6. Tommy Gun Mods

    Sten Guns were produced in a variety of formats, from the ultra basic all-steel Mk3 to earlier and later versions with wooden stocks. There were even experimental models with no stock at all... but retractable stocks? You must be thinking of some other weapon. you can have either a "T" shaped so called "spade" stock, or an "outline" stock.But NOT a retractable one. After WW2, the Sten was withdrawn from service and replaced first with the "Patchett" which was basically an improved Sten gun and then by the further improved "Sterling". NOW you get a stock that collapses and folds under the receiver. The Thompson went one stage better than a merely "retracting" stock. Press the recessed button in the top side of the stock, and it neatly slides right off to the rear.
  7. Sadly, the last flying Vulcan retired last year; so no more airshow appearances. It really was a crowdpleaser, able to be thrown around the sky to the delight of spectators.I saw it a few times, and each was a breathtaking as the first. Bombers just aren't supposed to be able to DO that stuff! That's what fighters are about. Given that it was tasked with flying into the USSR at not much more than treetop height, and then delivering an atomic weapon, the first they'd have known about it would have been the mushroom cloud.
  8. In my late teens I took a holiday job working in a family-owned hotel in Germany Tucked away in the bowels of the hotel was a mamber of the family that they preferred to keep under wraps: she was in charge of the laundry. A good looking but not particularly intelligent woman, she'd lived her whole childhood under the Nazis, and appeared to have soaked up their teachings. I was introduced to her as "Our English employee", to which she responded "Ach Ja: Die Englander waren auch einmal ein Herrenvolk" (Oh yes, the English were also once a master race".) My blood ran cold.
  9. Hitlers underestimation of Russia.

    I seem to remember a comment by a German general in 1941, that they had estimated the size of the Red Army before the war, but the figures for the units they'd completely destroyed and captured was already 17 divisions larger than their estimated size for the WHOLE Russian Army.
  10. The Avro Vulcan - a raity, in that you don't find many supersonic strategic bombers with aerobatic capabilities! Dating back to a time when the UK led the world in Jet design.
  11. The writer of this piece is clearly NOT a cigar smoker! If you're going to discard an unfinished cigarette, then it needs to be stubbed out, or it WILL continue to burn. A hand-rolled cigar on the other hand will simply stop burning when you stop drawing air through it. Put it down... it'll go out. Churchill developed his cigar smoking habit when serving as a military attaché at the British Embassy in Havana.He usually purchased his cigars from a tobacconist in Haymarket, London, named Friborg and Treyer, who would aquire a stock of Havanas for customers and hold the stock in the shop's own humidors. The customer could then collect the balance a cigar case full at a time. Friborg and Treyer were the first shop in England to stock and sell Cigars, which THEY called "Segars". And continued to call Segars right up until the time that they closed their doors for the last time in 1981. (After 260 years in business!)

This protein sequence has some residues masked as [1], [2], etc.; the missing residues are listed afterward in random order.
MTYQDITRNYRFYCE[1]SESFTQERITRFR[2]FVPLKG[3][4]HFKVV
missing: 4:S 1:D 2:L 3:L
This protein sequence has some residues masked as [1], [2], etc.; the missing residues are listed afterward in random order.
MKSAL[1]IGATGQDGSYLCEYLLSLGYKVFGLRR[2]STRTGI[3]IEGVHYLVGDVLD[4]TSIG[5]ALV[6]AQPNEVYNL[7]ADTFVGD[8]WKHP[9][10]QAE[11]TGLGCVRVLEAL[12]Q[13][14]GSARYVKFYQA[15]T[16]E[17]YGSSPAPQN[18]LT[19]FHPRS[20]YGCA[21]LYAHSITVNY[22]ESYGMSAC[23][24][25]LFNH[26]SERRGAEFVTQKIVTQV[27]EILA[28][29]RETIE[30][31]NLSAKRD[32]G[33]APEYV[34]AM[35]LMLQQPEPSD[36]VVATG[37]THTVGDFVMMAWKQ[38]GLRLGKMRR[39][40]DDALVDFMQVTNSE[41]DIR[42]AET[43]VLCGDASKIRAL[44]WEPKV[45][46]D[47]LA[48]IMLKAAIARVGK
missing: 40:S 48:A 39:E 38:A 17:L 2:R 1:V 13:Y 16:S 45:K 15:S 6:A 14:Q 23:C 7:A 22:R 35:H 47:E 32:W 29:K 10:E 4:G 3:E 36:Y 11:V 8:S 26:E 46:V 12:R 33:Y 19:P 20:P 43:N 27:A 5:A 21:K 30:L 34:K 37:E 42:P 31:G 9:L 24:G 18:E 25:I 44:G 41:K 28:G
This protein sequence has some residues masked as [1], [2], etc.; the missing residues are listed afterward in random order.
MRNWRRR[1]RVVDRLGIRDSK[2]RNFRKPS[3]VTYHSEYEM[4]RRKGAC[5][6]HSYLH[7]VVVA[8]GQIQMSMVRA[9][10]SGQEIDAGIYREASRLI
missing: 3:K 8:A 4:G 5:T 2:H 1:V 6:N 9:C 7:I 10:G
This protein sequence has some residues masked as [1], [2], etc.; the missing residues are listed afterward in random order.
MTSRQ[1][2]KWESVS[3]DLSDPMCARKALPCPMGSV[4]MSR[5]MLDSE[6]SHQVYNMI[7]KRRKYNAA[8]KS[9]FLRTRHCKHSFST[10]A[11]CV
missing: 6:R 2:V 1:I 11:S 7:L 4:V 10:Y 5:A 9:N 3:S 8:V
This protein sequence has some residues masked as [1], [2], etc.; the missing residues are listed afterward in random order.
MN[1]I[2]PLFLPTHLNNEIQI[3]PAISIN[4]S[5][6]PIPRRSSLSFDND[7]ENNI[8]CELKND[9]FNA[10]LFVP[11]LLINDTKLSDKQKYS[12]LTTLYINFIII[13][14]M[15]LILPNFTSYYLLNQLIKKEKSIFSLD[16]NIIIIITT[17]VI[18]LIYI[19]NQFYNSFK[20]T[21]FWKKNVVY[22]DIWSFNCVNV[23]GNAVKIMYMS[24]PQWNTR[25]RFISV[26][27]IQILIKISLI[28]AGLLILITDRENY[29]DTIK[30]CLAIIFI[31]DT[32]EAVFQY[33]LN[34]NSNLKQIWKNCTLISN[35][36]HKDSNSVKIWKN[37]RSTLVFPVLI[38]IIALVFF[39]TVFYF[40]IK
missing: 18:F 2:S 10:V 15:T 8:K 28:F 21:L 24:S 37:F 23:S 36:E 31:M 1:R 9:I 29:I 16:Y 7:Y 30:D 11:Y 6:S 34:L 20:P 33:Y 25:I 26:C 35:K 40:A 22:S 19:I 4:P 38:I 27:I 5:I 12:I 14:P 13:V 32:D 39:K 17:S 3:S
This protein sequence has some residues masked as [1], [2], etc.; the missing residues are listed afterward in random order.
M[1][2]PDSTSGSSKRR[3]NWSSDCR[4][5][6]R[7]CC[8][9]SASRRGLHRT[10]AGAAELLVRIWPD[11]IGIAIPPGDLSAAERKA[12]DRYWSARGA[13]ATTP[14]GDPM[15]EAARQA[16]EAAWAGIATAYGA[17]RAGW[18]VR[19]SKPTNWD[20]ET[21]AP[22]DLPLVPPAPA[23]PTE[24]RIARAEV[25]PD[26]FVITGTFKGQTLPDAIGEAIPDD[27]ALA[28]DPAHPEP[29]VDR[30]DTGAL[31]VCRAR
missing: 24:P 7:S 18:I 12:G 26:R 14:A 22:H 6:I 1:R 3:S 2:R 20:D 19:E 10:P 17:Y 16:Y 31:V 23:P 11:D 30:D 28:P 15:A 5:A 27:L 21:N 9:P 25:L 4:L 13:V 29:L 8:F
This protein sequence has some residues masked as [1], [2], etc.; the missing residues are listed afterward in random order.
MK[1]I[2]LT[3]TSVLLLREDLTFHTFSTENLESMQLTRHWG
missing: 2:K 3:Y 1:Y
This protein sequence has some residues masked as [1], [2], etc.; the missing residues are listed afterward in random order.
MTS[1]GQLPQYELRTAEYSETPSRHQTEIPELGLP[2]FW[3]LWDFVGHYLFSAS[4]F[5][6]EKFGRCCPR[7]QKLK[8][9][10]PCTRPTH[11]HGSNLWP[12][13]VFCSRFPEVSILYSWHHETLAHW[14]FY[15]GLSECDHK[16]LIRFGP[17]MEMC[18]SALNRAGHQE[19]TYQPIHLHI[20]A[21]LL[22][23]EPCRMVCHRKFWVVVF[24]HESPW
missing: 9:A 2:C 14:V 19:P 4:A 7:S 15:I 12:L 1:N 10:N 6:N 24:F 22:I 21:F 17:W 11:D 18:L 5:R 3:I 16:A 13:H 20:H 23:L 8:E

12. This is SO inaccurate as to be almost funny. English, Irish, AND Scottish nationals? Wow! Except there's a word for that: they're called "British".In legal terms, bac then, there was no such thing as an "Irish National", OR an "English National".Predictably "Welsh National" is overlooked.
  13. RCN sending Enigma Code Machine and CodeBooks to British Imperal Navy-Real Story

    My own Grandfather served in the Merchant Navy during WW2, as a cook. He was aboard one of the merchant vessels tasked with tempting the German commerce raider Graf Spee to reveal its location, and wound up in Montevideo in time to witness the "Battle" of the River Plate. The relevance may not seem obvious. In Montevideo, with both British AND German sailors went ashore, both navies established a list of bars that sailors from each navy could visit... or were out of bounds.("off limits") My grandfather commented that he'd been a sailor for a long time, and had his favourite bars in many ports. He wasn't going to be told which ones he could now use and which he couldn't. And besides... Just as during WW1. German commerce with countries other than those in mainland Europe was strangled. Germany's merchant navy was history. But the now redundant sailors were conscripted into the "Kreigsmarine": they were now "regular navy" sailors. The might officially be "THE ENEMY", but in reality, they were likely to be old mates from before the war. Nothing personal about them trying to sink you! Note that barely two decades before WW2, the mainstay of the Communist forces during Germany's brief (but vicious) civil war had been former members of the Navy. So, bottom line, in 1939 was the German Navy 100% loyal to Hitler? Answer... probably not. Under Admiral Raeder's direction the U-Boot service seems to have become progressively Nazified, but in 1939?